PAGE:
Sunday, March 26, 2017

My Breast Cancer Journey: Mammogram and MRI Experience [Video]

Welp, It's been a couple weeks since I revealed to the world my Breast Cancer diagnosis.  Since I first learned of my diagnosis, I've decided to switch Breast Surgeons and have a second pathology opinion.  Since the switch I've felt more confident with my care and treatment plan. This breast surgeon is part of an entire cancer team at a great hospital.  On our initial visit she made me aware of a Pathologist at the hospital that specializes in breast tissue (and breast cancer diagnosis) and immediately made a request for the tissue samples taken by the hospital that performed my biopsy was sent out.  Also she recommended that I see a Medical Oncologist (MO) that is part of her team.  I have no plans on dropping the Oncologist that I have found on my own, but I have agreed to an appointment with the MO.  Various looks, perspectives and knowledge can't hurt in this situation.  She also actually addressed my Lymphedema concerns and said that they have therapists that specialize in prevention, treatment and maintenance of Lymphedema that I would be introduced to closer to the date of surgery.

My new Breast Surgeon also suggested a treatment plan, (which I will make an entire post on later).  First step was to continue with diagnostic procedures: the second opinion on pathology, a mammogram and breast MRI.  The pathology results are pending.  The imaging, I spent an entire Friday afternoon handling.

The mammogram included 3D imaging and was not at all what I expected (Luckily)!  I was so afraid of the mammogram!! I called the Breast Surgeon a few days prior to the appointment and asked her if we could just skip the mammo.  She eased my fears and I found myself in a room getting the gentle squeeze around 12:30 on a Friday. Absolutely no pain!  It was fabulous, ladies!  DO NOT BE AFRAID!  

If you've been putting off mammograms because of fear of a terrible squeeze, don't fear.  Seriously.  I think that maybe if you talk to the technician performing the mammo, and voice your apprehension and fears, he/she may be able to prepare you for what to expect and this may also cause him/her to be mindful of your concerns and to work in a manner which eases those concerns.

The MRI?.. that was uncomfortable.  Took a total of 40 minutes or so from when I was called to the back to when I was all done.  The way the body is positioned for the MRI made it a bit nightmarish for me.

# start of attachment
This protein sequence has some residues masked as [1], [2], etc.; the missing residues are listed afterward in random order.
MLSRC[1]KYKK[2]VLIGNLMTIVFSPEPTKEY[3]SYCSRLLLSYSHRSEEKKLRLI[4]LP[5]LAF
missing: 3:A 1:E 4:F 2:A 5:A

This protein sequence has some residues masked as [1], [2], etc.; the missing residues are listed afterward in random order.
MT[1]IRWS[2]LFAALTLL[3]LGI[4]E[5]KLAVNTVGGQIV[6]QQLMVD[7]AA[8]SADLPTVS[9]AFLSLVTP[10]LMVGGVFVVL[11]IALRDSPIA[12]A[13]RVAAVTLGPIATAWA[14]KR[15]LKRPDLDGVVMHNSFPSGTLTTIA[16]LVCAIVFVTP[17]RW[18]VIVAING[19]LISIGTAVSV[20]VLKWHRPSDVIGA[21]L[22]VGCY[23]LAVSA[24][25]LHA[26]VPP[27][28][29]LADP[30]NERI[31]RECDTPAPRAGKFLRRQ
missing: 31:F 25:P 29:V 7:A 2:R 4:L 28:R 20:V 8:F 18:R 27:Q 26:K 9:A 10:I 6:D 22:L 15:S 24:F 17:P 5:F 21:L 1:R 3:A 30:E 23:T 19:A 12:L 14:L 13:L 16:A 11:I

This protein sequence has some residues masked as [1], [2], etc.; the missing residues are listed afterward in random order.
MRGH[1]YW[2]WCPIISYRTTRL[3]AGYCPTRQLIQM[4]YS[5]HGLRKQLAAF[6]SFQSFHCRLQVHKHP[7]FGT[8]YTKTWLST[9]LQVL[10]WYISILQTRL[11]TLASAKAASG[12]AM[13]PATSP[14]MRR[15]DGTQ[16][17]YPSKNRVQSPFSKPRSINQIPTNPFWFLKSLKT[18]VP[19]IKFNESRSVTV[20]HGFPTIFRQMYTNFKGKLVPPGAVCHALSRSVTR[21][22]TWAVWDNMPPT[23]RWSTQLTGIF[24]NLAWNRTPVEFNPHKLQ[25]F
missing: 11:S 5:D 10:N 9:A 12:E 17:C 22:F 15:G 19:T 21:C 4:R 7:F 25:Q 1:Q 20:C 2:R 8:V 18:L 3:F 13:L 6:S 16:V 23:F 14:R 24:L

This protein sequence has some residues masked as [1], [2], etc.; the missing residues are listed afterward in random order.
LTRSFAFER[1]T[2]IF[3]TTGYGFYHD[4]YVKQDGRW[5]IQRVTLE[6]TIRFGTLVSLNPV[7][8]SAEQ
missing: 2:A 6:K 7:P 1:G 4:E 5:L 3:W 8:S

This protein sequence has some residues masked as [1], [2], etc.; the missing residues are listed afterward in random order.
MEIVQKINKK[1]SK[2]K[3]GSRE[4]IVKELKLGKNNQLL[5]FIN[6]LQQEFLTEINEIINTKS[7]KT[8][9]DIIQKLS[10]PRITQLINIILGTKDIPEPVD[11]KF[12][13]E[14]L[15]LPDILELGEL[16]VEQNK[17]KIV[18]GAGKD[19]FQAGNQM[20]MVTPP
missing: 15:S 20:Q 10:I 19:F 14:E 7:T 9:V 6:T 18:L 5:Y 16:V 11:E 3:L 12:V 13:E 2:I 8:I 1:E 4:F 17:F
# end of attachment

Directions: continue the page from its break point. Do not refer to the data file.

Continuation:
If you want to hear all about my experience check out this vid:

 Please donate to my Breast Cancer Care Fund (click link) or visit

Tuesday, March 21, 2017

Red iPhone 7 Coming Soon!


Apple is releasing the iPhone 7 and 7 Plus in a gorgeous matte red.  Orders can be made beginning at 8:01 AM, Pacific Time on Friday, March 24th.

A portion of proceeds from every red iPhone purchased will contribute to the (RED) Global Fund in the continued fight for an AIDS-free generation. 

Tuesday, March 14, 2017

My Latest Life Battle: Breast Cancer [Video]


Breast. Cancer.

This Friday will be 3 weeks since my diagnosis.  At the young, sweet, tender age of 34 I've been given this scary diagnosis.  When I got the news and many days later, even now to an extent, I just felt lost: uninformed and blind and unsure.  It's like with any fight, you enter the battle thinking you can win.  That you have a chance.  And sometimes you are in the midst of the event and realize maybe you're in over your head.  Maybe this win isn't as sure as you once thought it to be.

With the diagnosis so fresh, I'd say about 99% of my thoughts are positive.  I just learned who/what the opponent is and I know some people (doctors) that have good tools and techniques to help me in the fight.  Mostly, I feel confident, aside from the anxiety of wanting to just get on with the fight so I can slink away exhausted with my battle scars much sooner rather than later.  But it's a process.  There's more consultations and scans to be had and opinions to be made at this point.

And then there's that 1% of thoughts that creep in.  The thoughts of "What if I do all this and it's for nothing?" or "Does chemo really do more harm than good?  And what other choice do I have?" and a few more that all have to do with mortality.